Minnesota's second wave of settlement came during and after the Civil War and was dominated by immigrants who came directly from Europe--from the Scandinavian countries, Germany, and Ireland. Most of them were farmers, but substantial numbers of Germans and Irish settled int he burgeoning urban communities along the state's navigable waterways. From the very first, the role played by these immigrants has had important consequences for Minnesota's political culture, for the most part serving to reinforce the original contributions of the Yankees in much the same manner as in norther Illinois.

Most of the Europeans who came to Minnesota shared a version of the communitarian ethic similar to that found among the descendants of the American Puritans. This has been true even of the Catholics, predominantly Germans and Irish, who represented something of a self-selected population. Many of the latter were attracted by the great Catholic Americanist, Bishop John Ireland, for just those qualities, to establish farming colonies in Minnesota's hinterland.

Perhaps even more important, the overwhelming majority of those European emigrants came directly to Minnesota, where they settled on virgin land. Thus, unlike their compatriots who settled in the cities or in rural areas already occupied by others and who had to adjust their ways to established patterns, they could retain many of the basic attitudes of the cultures which they had brought with them from the Old World, if not their over manifestations. This, too, contributed to Minnesota's uniqueness in the national picture, to the state's ultimate desire for a degree of semi-isolation, and to the particular political culture which is dominant within its boundaries. As the nineteenth century drew to a close, they were joined by Southern and Eastern European farmers, brought in by the railroads, along whose rights-of-way they created replicas of Old World farm villages, each with its own distinctive culture.

Sometime after 1880 a third wave of settlement began in the state. Like the first two, its representatives also sought the still-plentiful vacant areas on the land frontier. Though this wave included many farmers (predominantly Scandinavians), the element which gave it a distinctive character was composed of miners, mostly Southern and Eastern European in origin, who settled the three iron ranges on the Laurentian Shield to extract ore.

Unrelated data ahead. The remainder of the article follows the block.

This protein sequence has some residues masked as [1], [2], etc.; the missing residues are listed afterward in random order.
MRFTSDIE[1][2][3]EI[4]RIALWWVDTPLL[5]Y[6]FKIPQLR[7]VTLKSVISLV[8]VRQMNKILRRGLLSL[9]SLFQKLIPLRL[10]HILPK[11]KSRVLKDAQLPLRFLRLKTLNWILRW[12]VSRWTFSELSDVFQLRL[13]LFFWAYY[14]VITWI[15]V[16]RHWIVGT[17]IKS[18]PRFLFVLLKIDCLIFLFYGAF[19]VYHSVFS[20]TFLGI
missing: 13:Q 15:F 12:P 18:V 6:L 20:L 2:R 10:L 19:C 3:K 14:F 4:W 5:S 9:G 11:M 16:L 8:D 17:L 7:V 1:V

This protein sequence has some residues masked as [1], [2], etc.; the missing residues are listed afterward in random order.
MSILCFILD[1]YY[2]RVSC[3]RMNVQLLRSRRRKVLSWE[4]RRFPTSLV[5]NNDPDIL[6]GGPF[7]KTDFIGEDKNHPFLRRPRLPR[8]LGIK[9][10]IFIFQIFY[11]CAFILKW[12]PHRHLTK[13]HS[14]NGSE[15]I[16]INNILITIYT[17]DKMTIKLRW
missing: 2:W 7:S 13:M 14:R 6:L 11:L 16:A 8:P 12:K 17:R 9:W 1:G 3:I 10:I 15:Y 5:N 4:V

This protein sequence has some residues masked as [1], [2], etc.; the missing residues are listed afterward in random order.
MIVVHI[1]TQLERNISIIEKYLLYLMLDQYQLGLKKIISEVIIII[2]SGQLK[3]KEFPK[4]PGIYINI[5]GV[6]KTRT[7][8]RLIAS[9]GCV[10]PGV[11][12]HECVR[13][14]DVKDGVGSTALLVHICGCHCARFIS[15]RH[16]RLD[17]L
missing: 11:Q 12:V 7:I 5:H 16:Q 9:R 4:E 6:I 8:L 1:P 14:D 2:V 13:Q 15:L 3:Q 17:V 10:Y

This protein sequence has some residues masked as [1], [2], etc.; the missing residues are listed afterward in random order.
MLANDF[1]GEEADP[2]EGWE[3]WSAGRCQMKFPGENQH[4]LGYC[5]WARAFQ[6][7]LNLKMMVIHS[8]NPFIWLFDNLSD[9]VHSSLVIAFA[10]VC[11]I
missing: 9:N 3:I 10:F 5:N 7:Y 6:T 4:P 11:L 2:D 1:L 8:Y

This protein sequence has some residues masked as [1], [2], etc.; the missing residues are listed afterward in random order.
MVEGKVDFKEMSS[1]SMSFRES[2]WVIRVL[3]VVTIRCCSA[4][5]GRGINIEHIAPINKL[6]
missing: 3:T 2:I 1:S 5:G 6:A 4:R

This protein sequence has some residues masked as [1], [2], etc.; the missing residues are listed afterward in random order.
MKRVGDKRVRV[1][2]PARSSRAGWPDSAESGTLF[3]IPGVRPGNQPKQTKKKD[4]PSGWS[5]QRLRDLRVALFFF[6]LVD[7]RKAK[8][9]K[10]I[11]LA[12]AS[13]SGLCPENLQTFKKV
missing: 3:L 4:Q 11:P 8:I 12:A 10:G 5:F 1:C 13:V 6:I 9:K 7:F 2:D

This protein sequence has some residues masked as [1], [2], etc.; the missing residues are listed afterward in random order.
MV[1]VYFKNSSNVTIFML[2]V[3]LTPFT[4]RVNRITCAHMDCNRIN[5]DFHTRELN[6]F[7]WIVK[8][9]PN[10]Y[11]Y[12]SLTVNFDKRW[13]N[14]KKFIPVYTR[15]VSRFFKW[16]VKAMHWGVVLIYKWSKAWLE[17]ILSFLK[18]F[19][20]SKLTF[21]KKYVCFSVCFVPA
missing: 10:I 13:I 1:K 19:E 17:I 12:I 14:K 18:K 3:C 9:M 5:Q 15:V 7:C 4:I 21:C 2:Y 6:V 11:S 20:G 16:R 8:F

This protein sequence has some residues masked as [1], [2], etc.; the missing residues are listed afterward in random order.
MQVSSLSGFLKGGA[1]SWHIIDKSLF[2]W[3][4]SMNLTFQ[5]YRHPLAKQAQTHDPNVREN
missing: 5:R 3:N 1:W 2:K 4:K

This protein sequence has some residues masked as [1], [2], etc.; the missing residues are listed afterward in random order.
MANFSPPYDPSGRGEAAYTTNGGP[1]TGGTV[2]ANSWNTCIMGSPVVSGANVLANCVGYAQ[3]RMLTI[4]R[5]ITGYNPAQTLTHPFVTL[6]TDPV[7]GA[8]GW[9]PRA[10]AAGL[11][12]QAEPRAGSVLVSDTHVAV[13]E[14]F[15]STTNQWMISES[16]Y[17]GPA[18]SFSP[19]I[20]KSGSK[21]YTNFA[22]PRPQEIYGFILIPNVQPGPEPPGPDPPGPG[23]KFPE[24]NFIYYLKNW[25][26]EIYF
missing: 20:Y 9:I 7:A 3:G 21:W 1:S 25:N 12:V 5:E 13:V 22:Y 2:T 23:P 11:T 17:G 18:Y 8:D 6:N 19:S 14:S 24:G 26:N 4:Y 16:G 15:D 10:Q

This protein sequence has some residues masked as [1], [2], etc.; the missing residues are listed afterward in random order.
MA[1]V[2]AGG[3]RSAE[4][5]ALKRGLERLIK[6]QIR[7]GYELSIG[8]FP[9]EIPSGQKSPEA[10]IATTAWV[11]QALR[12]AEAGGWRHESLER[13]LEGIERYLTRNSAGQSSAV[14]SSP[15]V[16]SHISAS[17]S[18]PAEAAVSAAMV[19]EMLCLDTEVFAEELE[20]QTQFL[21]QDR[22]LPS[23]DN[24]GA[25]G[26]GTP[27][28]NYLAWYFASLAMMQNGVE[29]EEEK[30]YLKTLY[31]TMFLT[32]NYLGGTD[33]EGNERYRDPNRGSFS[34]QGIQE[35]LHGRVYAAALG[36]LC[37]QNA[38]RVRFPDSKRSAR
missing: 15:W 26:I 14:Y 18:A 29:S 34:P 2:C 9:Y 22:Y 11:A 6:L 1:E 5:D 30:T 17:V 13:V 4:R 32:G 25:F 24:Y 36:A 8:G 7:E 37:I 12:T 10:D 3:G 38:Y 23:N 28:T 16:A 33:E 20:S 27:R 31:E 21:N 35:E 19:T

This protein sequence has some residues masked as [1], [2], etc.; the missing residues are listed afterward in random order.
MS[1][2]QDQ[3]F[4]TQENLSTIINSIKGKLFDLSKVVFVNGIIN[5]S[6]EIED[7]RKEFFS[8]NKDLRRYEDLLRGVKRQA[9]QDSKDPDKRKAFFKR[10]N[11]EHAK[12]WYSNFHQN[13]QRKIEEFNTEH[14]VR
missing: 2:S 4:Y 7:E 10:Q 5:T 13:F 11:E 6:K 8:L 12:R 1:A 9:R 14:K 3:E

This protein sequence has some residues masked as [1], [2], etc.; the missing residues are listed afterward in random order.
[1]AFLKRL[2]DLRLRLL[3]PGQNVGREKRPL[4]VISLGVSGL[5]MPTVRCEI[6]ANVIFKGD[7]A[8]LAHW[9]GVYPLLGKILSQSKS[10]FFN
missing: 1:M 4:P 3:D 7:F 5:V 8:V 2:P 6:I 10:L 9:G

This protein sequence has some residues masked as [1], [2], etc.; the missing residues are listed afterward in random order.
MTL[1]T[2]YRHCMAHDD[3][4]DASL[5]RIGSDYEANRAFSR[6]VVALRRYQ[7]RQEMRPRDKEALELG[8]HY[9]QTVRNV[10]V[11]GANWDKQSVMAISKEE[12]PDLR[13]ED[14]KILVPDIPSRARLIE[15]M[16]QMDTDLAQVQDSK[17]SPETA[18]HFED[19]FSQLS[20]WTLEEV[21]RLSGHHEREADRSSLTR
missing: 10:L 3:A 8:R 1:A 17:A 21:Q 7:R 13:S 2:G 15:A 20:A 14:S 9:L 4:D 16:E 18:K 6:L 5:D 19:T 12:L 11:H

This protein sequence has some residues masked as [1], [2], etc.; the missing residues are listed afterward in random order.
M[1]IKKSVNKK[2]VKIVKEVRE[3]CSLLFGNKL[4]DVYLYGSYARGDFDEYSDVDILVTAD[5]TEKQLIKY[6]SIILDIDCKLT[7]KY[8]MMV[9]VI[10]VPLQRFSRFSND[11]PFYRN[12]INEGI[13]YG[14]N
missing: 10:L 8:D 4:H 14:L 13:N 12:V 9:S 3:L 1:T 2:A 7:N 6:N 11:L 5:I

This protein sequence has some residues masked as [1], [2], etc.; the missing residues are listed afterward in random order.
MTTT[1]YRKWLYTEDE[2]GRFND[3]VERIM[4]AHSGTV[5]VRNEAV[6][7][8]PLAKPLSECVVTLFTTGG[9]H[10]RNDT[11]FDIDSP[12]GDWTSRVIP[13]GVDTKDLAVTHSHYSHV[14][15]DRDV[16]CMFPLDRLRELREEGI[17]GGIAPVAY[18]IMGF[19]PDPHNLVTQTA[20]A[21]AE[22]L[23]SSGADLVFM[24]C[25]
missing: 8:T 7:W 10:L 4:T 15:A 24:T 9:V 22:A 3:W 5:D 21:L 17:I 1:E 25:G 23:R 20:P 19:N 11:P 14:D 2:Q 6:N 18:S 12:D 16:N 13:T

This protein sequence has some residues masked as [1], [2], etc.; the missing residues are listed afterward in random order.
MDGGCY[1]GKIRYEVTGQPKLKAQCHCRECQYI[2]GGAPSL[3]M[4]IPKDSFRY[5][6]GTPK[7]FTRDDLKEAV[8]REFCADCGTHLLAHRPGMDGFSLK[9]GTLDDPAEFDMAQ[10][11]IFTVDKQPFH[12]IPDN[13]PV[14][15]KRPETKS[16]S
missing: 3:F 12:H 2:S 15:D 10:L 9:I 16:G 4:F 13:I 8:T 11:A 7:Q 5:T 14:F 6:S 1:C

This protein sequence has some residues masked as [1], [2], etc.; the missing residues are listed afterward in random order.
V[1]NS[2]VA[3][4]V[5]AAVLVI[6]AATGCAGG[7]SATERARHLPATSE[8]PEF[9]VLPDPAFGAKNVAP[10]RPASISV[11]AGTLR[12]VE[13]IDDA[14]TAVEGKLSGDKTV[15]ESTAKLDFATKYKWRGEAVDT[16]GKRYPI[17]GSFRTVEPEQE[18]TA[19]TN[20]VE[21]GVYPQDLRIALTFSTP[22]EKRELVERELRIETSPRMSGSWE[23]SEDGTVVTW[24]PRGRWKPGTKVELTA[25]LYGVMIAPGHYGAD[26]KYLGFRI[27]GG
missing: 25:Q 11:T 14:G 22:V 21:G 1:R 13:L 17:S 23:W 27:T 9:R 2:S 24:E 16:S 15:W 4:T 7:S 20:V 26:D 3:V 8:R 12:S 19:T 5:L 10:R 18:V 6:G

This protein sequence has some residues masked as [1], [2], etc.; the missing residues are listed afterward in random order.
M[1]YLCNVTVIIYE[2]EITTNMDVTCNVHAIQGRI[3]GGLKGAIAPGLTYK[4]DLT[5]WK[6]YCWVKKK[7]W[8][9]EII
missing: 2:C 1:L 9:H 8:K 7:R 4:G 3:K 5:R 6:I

The settlement of the iron ranges was already a response to the demands of the national corporate economy produced by the urban-industrial frontier. The settlers themselves were employees of large companies from the first. Most of them settled in the northeastern part of the state, and Duluth's demographic base has been strongly influenced by them.

The lumberjacks who entered the state in great numbers at the same time were brought by the large lumber companies then engaged in cutting the forests of the "Big Woods." Even the farmers who pioneered this stage of the land frontier in the state, though still in the entrepreneurial pattern, were frequently settled on the prairies by the great land-grant railroad companies of the Northwest eager to populate their rights-of-way. Meanwhile, the cities had begun to attract members of all these groups plus Jews from Eastern Europe to form urban working and lower middle class populations so that by the turn of the century Minnesota had one of the most ethnically diverse populations of any state, most of whom had come directly from their countries of origin to their new places of settlement, without any prior American experience. Hence, their Americanization was entirely a product of their Minnesota experiences. The miners and those lumberjacks who stayed to settle in the state brought a kind of proletarian radicalism to add to an already radical (by American standards) tradition of politics in Minnesota.

After the turn of the century, a fourth wave of settlement occupied Minnesota's far north. Because of the length of Minnesota's land frontier period, this fourth wave was dominated by the descendants of the Yankees of the southeastern counties who had actually been born and bred within the state. Their efforts to establish themselves permanently in the north country ran right into the post-World War I agricultural depression, which transformed them into seekers for social solutions for their problems along lines most appropriate to the twentieth century but in a spirit of communalism and political responsibility akin to that found among their fathers.